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Ivan the Terrible! The story of John Demjanjuk

Iwan (John) Demjanjuk

"Ivan the Terrible"

 

John Demjanjuk as a young man in the Ukraine

John Demjanjuk, was born Iwan Nikolayevich Demjanjuk on the 3 April 1920 in the Ukrainian village of Dubovi Makharintsi, Kozjatyn Region, Vinnitsa Oblast.

 

His fathers name was Nikolaj who had lost several fingers during the First World War and his mothers name was Olga, the family were very poor, and they were forced to live with relatives on a collective farm (kolkhoz) near Moscow. The great famine in the Ukraine during 1932-33 had a devastating impact on Iwan Demjanjuk, as he was to recall as he stood trial for his life during 1987.

 

Food was abundant but there was little work, so the family were forced to return to their village. When he was about seventeen Demjanjuk started work in a local Kolkhoz, he commenced using a plough, and progressed to an assistant to the tractor driver.

 

Two years after joining the Communist Youth Organisation (Komsomol) he was drafted into the Red Army, where his aptitude for driving tractors was recognised. Demjanjuk was taken prisoner by the Germans at the battle of Kerch in the Crimea on the 18 May 1942. He spent a short time, a couple of weeks in a Prisoner of War camp at Rowno, before being sent to another Prisoner of War camp in Chelm in Poland.

 

At Chelm Demjanjuk was recruited into the SS to serve as a death camp guard, and between July and September 1942 Iwan Demjanjuk was trained to carry out these tasks. During his trial in Israel where he was falsely accused as being the Treblinka SS guard “Ivan the Terrible,” and his Trawniki Dienstausweis, was examined in close detail.

 

The card read that he was 1 metre 75cm tall, had grey eyes, and dark blond hair and a visible scar on his back. It also showed two postings, “L.G. Okzow on September 22 1942 and to Sobibor on March 27 1943.  

 

The Dienstausweis bore three signatures, Karl Streibel, the Trawniki SS Commandant, Ernst Teufel the camps supply officer, and Demjanjuk’s. It also contained his camp identification number 1393. The training he received at Trawniki was aimed at instilling SS and military type discipline. The “Trawniki-manner” were assigned to platoons of 35 -40 men and companies of 120 men.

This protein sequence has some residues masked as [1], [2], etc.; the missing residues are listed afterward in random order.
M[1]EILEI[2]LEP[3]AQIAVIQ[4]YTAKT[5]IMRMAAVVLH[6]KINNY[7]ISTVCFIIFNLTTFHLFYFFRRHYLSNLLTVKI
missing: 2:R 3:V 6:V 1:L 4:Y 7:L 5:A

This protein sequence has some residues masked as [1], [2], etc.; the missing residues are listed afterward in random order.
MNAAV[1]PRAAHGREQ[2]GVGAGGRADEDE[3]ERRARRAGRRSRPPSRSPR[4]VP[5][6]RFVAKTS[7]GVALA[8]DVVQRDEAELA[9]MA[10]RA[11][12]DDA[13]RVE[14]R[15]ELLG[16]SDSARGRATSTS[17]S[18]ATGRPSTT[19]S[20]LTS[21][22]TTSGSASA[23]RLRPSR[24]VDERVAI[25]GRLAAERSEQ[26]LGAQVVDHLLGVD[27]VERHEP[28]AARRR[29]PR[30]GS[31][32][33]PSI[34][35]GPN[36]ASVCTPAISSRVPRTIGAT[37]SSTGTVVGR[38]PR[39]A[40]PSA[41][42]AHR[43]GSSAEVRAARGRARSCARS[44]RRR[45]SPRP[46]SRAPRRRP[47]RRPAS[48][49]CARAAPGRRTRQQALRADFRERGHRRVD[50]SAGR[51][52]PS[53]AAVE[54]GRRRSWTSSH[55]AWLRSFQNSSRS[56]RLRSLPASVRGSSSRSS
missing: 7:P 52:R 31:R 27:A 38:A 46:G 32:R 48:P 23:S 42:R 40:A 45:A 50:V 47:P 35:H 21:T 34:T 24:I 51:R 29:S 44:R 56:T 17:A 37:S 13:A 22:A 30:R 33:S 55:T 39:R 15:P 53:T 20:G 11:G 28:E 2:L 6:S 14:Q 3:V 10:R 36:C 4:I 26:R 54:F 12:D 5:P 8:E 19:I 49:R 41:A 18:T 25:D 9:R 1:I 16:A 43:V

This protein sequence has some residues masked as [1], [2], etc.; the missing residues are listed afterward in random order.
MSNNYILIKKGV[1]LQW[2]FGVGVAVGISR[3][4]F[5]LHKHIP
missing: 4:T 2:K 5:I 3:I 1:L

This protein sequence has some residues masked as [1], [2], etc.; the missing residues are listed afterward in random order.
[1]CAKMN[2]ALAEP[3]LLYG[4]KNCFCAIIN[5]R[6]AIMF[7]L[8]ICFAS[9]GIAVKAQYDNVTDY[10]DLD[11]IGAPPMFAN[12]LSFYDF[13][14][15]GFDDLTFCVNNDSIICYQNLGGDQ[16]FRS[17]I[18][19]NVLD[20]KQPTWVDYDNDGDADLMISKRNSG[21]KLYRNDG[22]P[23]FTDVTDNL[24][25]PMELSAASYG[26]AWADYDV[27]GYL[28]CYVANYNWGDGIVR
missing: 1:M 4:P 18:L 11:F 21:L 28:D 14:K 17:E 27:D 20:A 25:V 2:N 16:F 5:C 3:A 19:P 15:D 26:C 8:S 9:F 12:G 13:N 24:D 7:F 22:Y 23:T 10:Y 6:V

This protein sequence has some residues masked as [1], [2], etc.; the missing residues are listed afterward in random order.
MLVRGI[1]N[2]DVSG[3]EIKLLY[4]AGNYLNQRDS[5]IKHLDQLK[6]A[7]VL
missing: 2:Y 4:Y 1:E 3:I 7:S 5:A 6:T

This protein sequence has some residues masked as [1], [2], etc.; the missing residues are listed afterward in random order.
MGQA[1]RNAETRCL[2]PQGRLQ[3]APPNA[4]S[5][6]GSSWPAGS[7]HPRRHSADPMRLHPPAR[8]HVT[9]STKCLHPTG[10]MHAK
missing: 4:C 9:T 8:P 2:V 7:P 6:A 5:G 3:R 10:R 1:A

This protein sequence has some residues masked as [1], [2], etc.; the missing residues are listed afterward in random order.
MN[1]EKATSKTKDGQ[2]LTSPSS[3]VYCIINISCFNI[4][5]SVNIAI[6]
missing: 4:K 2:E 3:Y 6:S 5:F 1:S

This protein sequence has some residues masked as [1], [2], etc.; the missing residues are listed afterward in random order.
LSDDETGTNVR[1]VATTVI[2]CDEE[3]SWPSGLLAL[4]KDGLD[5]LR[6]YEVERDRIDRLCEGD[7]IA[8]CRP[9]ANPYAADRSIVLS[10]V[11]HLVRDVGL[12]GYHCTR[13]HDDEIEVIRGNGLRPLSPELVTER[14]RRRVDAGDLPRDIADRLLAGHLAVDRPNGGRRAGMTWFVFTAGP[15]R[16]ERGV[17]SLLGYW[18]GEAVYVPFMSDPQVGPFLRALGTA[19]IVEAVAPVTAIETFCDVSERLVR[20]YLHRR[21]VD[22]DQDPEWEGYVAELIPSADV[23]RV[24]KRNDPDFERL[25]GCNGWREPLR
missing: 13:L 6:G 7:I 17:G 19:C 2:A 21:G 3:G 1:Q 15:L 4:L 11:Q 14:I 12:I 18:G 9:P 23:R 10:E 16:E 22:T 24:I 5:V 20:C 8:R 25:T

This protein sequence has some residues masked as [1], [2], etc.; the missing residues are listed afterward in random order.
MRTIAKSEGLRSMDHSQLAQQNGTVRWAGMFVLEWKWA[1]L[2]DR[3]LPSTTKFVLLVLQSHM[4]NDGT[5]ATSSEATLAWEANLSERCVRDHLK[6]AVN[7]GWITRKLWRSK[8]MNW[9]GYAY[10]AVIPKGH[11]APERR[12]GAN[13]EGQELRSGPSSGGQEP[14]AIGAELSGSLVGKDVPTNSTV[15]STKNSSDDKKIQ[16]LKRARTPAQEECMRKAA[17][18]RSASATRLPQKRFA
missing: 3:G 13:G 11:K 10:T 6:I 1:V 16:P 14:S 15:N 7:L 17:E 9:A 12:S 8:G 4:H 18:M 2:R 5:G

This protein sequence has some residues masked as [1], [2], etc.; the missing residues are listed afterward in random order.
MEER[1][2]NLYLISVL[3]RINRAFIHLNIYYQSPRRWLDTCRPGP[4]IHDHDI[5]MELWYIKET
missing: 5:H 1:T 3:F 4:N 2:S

Demjanjuk Dienstausweis  

 (click text to enlarge)

Demjanjuk Dienstausweis (back)

 (click text to enlarge)

A guard who had been trained at Trawniki, J.H. Engelhardt later stated that “you were taught there to shoot with a gun, machine gun and sub-machine gun and to throw grenades and all this in the German language.”

 

From the 22 September 1942 till early January 1943 Demjanjuk served as a guard at the Okzow country estate in the vicinity of Chelm. The estate which also had an alcohol distillery had Jewish workers, which required guarding.

 

From there he was transferred to the Lublin Concentration Camp ( Majdanek) and he was punished on the 18 January 1943, along with three other Trawniki-manner for leaving the camp without permission to buy onions. A disciplinary report signed by SS – Unterscharfuhrer Hermann Erlinger was found in an archive in Vilnius.

 

One of the other guards punished was Zaki Tuktarov (1730 – identification number) who admitted after the war he had served in Lublin (Majdanek).

From Lublin Demjanjuk returned to Trawniki and on the 26 March 1943 was despatched to with seventy –nine other guards to the Sobibor death camp.

Read more here: http://www.holocaustresearchproject.org/trials/demjanjuk.html

The Holocaust Education & Archive Research Team
www.HolocaustResearchProject.org

Copyright Carmelo Lisciotto H.E.A.R.T 2009

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